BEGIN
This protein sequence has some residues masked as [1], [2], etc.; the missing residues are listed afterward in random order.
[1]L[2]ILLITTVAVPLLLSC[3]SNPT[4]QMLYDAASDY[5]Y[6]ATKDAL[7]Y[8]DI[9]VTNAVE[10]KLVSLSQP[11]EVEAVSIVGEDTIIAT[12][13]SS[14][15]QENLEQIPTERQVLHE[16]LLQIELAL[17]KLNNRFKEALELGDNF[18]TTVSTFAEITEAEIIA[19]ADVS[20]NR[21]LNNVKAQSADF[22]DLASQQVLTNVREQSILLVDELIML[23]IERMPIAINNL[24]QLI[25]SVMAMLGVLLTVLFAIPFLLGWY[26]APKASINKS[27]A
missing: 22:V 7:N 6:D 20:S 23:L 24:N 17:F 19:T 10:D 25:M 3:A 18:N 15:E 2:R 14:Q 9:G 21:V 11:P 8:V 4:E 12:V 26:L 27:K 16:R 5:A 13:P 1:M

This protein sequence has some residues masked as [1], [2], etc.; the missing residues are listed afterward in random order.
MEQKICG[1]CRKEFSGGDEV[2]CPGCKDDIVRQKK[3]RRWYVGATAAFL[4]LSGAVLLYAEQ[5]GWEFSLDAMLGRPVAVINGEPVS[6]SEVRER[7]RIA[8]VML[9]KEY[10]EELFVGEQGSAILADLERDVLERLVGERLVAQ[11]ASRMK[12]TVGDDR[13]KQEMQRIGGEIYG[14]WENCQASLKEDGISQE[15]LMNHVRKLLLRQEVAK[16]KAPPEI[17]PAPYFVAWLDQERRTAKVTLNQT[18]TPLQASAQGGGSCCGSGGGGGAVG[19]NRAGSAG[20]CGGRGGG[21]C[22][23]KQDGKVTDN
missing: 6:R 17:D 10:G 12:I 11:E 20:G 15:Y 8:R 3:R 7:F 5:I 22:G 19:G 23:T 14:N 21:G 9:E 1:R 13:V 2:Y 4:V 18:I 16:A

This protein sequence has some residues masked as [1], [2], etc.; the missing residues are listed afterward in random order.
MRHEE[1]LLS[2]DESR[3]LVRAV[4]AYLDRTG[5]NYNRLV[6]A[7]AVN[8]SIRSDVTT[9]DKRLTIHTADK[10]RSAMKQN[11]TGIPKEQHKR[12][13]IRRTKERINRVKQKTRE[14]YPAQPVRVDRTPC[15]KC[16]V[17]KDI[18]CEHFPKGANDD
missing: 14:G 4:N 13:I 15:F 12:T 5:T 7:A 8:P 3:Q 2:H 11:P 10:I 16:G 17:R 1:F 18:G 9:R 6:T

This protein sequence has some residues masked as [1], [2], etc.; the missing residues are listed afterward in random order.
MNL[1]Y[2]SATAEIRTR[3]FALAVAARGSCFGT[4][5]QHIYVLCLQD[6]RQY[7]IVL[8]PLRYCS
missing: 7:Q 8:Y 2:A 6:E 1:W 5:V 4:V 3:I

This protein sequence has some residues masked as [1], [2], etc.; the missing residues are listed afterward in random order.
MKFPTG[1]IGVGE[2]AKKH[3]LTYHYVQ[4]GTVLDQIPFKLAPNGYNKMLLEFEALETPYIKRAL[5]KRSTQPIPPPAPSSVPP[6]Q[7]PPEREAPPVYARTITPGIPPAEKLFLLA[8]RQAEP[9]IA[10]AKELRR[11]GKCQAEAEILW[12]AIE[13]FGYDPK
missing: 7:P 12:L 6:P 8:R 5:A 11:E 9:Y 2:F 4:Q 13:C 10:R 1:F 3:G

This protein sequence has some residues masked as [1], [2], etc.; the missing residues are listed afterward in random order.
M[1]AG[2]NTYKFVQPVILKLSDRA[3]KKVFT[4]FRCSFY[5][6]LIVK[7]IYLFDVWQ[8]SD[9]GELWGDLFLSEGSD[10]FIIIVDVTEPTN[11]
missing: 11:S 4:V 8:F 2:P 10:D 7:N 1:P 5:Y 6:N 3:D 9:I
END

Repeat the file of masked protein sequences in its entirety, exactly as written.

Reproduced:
This protein sequence has some residues masked as [1], [2], etc.; the missing residues are listed afterward in random order.
[1]L[2]ILLITTVAVPLLLSC[3]SNPT[4]QMLYDAASDY[5]Y[6]ATKDAL[7]Y[8]DI[9]VTNAVE[10]KLVSLSQP[11]EVEAVSIVGEDTIIAT[12][13]SS[14][15]QENLEQIPTERQVLHE[16]LLQIELAL[17]KLNNRFKEALELGDNF[18]TTVSTFAEITEAEIIA[19]ADVS[20]NR[21]LNNVKAQSADF[22]DLASQQVLTNVREQSILLVDELIML[23]IERMPIAINNL[24]QLI[25]SVMAMLGVLLTVLFAIPFLLGWY[26]APKASINKS[27]A
missing: 22:V 7:N 6:D 20:S 23:L 24:N 17:F 19:T 10:D 25:M 3:A 18:N 15:E 2:R 14:Q 9:G 21:V 11:P 8:V 4:E 12:V 26:L 27:K 16:R 5:A 13:P 1:M

This protein sequence has some residues masked as [1], [2], etc.; the missing residues are listed afterward in random order.
MEQKICG[1]CRKEFSGGDEV[2]CPGCKDDIVRQKK[3]RRWYVGATAAFL[4]LSGAVLLYAEQ[5]GWEFSLDAMLGRPVAVINGEPVS[6]SEVRER[7]RIA[8]VML[9]KEY[10]EELFVGEQGSAILADLERDVLERLVGERLVAQ[11]ASRMK[12]TVGDDR[13]KQEMQRIGGEIYG[14]WENCQASLKEDGISQE[15]LMNHVRKLLLRQEVAK[16]KAPPEI[17]PAPYFVAWLDQERRTAKVTLNQT[18]TPLQASAQGGGSCCGSGGGGGAVG[19]NRAGSAG[20]CGGRGGG[21]C[22][23]KQDGKVTDN
missing: 6:R 17:D 10:G 12:I 11:E 20:G 15:Y 8:R 3:R 7:F 5:I 22:G 19:G 23:T 14:N 21:G 9:E 1:R 13:V 2:Y 4:V 18:I 16:A

This protein sequence has some residues masked as [1], [2], etc.; the missing residues are listed afterward in random order.
MRHEE[1]LLS[2]DESR[3]LVRAV[4]AYLDRTG[5]NYNRLV[6]A[7]AVN[8]SIRSDVTT[9]DKRLTIHTADK[10]RSAMKQN[11]TGIPKEQHKR[12][13]IRRTKERINRVKQKTRE[14]YPAQPVRVDRTPC[15]KC[16]V[17]KDI[18]CEHFPKGANDD
missing: 14:G 4:N 13:I 15:F 12:T 5:T 7:A 8:P 3:Q 2:H 11:P 10:I 16:G 17:R 1:F 18:G 9:R 6:T

This protein sequence has some residues masked as [1], [2], etc.; the missing residues are listed afterward in random order.
MNL[1]Y[2]SATAEIRTR[3]FALAVAARGSCFGT[4][5]QHIYVLCLQD[6]RQY[7]IVL[8]PLRYCS
missing: 7:Q 8:Y 2:A 6:E 1:W 5:V 4:V 3:I

This protein sequence has some residues masked as [1], [2], etc.; the missing residues are listed afterward in random order.
MKFPTG[1]IGVGE[2]AKKH[3]LTYHYVQ[4]GTVLDQIPFKLAPNGYNKMLLEFEALETPYIKRAL[5]KRSTQPIPPPAPSSVPP[6]Q[7]PPEREAPPVYARTITPGIPPAEKLFLLA[8]RQAEP[9]IA[10]AKELRR[11]GKCQAEAEILW[12]AIE[13]FGYDPK
missing: 7:P 12:L 6:P 8:R 5:A 11:E 9:Y 2:F 4:Q 13:C 10:R 1:F 3:G

This protein sequence has some residues masked as [1], [2], etc.; the missing residues are listed afterward in random order.
M[1]AG[2]NTYKFVQPVILKLSDRA[3]KKVFT[4]FRCSFY[5][6]LIVK[7]IYLFDVWQ[8]SD[9]GELWGDLFLSEGSD[10]FIIIVDVTEPTN[11]
missing: 11:S 4:V 8:F 2:P 10:D 7:N 1:P 5:Y 6:N 3:D 9:I